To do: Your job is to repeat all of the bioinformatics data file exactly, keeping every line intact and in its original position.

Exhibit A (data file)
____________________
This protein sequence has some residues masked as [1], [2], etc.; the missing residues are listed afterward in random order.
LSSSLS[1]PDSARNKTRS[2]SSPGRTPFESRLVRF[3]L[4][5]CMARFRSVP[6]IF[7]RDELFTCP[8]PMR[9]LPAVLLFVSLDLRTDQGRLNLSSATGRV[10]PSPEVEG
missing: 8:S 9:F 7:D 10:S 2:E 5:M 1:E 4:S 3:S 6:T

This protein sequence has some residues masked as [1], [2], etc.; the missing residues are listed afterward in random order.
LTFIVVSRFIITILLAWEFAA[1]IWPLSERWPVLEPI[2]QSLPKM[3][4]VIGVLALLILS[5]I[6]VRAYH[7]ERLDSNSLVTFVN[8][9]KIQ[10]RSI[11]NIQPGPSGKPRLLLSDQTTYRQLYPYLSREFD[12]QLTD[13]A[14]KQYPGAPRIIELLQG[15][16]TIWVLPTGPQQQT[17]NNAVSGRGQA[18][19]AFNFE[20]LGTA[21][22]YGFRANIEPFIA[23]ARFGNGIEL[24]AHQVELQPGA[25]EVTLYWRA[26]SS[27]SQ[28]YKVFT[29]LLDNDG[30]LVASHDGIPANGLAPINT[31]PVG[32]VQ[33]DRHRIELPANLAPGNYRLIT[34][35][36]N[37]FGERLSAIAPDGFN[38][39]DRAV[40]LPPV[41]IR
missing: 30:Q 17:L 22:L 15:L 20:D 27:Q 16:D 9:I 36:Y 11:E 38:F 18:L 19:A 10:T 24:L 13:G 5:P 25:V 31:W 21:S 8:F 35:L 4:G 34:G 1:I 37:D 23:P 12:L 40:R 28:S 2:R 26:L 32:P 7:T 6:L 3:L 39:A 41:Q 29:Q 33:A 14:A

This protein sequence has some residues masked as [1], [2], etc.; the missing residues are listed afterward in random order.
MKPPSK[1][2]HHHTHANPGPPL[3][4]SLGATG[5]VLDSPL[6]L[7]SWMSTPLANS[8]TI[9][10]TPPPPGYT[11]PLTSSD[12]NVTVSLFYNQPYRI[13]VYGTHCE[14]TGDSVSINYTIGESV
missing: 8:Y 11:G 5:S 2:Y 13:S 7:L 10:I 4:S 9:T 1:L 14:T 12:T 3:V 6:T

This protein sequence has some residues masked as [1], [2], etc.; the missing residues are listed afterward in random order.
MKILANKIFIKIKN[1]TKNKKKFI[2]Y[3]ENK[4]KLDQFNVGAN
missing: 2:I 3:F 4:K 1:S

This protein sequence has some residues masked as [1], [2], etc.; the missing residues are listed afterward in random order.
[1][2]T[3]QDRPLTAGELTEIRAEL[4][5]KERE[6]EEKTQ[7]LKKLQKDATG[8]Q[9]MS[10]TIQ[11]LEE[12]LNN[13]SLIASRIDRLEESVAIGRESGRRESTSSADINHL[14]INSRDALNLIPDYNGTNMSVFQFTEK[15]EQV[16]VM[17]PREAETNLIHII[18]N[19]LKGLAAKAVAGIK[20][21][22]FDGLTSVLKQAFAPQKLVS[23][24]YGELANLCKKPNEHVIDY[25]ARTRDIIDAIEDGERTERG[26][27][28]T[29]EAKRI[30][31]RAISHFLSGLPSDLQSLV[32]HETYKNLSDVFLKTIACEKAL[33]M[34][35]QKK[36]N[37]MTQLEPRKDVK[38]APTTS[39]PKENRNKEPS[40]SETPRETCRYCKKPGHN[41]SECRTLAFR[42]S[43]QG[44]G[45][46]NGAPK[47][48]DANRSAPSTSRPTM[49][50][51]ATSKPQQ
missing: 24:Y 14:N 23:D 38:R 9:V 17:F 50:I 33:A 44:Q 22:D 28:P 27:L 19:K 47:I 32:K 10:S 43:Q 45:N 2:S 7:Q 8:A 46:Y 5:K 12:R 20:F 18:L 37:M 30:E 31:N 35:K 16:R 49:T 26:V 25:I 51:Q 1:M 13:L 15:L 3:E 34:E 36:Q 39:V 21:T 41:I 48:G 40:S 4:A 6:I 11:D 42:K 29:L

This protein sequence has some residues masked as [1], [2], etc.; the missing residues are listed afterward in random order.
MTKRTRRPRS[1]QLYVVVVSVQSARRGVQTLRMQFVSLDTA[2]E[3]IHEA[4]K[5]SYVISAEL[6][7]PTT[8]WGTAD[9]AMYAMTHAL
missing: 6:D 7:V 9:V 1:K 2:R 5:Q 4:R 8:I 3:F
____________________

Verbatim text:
This protein sequence has some residues masked as [1], [2], etc.; the missing residues are listed afterward in random order.
LSSSLS[1]PDSARNKTRS[2]SSPGRTPFESRLVRF[3]L[4][5]CMARFRSVP[6]IF[7]RDELFTCP[8]PMR[9]LPAVLLFVSLDLRTDQGRLNLSSATGRV[10]PSPEVEG
missing: 8:S 9:F 7:D 10:S 2:E 5:M 1:E 4:S 3:S 6:T

This protein sequence has some residues masked as [1], [2], etc.; the missing residues are listed afterward in random order.
LTFIVVSRFIITILLAWEFAA[1]IWPLSERWPVLEPI[2]QSLPKM[3][4]VIGVLALLILS[5]I[6]VRAYH[7]ERLDSNSLVTFVN[8][9]KIQ[10]RSI[11]NIQPGPSGKPRLLLSDQTTYRQLYPYLSREFD[12]QLTD[13]A[14]KQYPGAPRIIELLQG[15][16]TIWVLPTGPQQQT[17]NNAVSGRGQA[18][19]AFNFE[20]LGTA[21][22]YGFRANIEPFIA[23]ARFGNGIEL[24]AHQVELQPGA[25]EVTLYWRA[26]SS[27]SQ[28]YKVFT[29]LLDNDG[30]LVASHDGIPANGLAPINT[31]PVG[32]VQ[33]DRHRIELPANLAPGNYRLIT[34][35][36]N[37]FGERLSAIAPDGFN[38][39]DRAV[40]LPPV[41]IR
missing: 30:Q 17:L 22:L 15:L 20:D 27:Q 16:D 9:I 36:Y 11:E 38:F 18:L 19:A 10:T 24:L 13:G 5:P 25:V 31:W 21:S 8:F 35:L 4:G 34:G 1:I 37:D 23:P 12:L 40:R 28:S 2:R 26:L 32:P 7:T 6:L 3:L 39:A 41:Q 29:Q 33:A 14:A

This protein sequence has some residues masked as [1], [2], etc.; the missing residues are listed afterward in random order.
MKPPSK[1][2]HHHTHANPGPPL[3][4]SLGATG[5]VLDSPL[6]L[7]SWMSTPLANS[8]TI[9][10]TPPPPGYT[11]PLTSSD[12]NVTVSLFYNQPYRI[13]VYGTHCE[14]TGDSVSINYTIGESV
missing: 8:Y 11:G 5:S 2:Y 13:S 7:L 10:I 4:S 9:T 1:L 14:T 12:T 3:V 6:T

This protein sequence has some residues masked as [1], [2], etc.; the missing residues are listed afterward in random order.
MKILANKIFIKIKN[1]TKNKKKFI[2]Y[3]ENK[4]KLDQFNVGAN
missing: 2:I 3:F 4:K 1:S

This protein sequence has some residues masked as [1], [2], etc.; the missing residues are listed afterward in random order.
[1][2]T[3]QDRPLTAGELTEIRAEL[4][5]KERE[6]EEKTQ[7]LKKLQKDATG[8]Q[9]MS[10]TIQ[11]LEE[12]LNN[13]SLIASRIDRLEESVAIGRESGRRESTSSADINHL[14]INSRDALNLIPDYNGTNMSVFQFTEK[15]EQV[16]VM[17]PREAETNLIHII[18]N[19]LKGLAAKAVAGIK[20][21][22]FDGLTSVLKQAFAPQKLVS[23][24]YGELANLCKKPNEHVIDY[25]ARTRDIIDAIEDGERTERG[26][27][28]T[29]EAKRI[30][31]RAISHFLSGLPSDLQSLV[32]HETYKNLSDVFLKTIACEKAL[33]M[34][35]QKK[36]N[37]MTQLEPRKDVK[38]APTTS[39]PKENRNKEPS[40]SETPRETCRYCKKPGHN[41]SECRTLAFR[42]S[43]QG[44]G[45][46]NGAPK[47][48]DANRSAPSTSRPTM[49][50][51]ATSKPQQ
missing: 24:Y 14:N 23:D 38:R 9:V 17:F 50:I 33:A 44:Q 22:D 28:P 27:L 19:K 47:I 32:K 10:S 43:Q 45:N 2:S 7:Q 8:A 46:Y 5:K 12:R 20:F 18:L 37:M 30:E 31:N 35:K 16:R 49:T 26:V 25:I 51:Q 1:M 13:L 15:L 3:E 34:E 36:Q 39:V 21:T 41:I 48:G 40:S 4:A 6:I 11:D 42:K 29:L

This protein sequence has some residues masked as [1], [2], etc.; the missing residues are listed afterward in random order.
MTKRTRRPRS[1]QLYVVVVSVQSARRGVQTLRMQFVSLDTA[2]E[3]IHEA[4]K[5]SYVISAEL[6][7]PTT[8]WGTAD[9]AMYAMTHAL
missing: 6:D 7:V 9:V 1:K 2:R 5:Q 4:R 8:I 3:F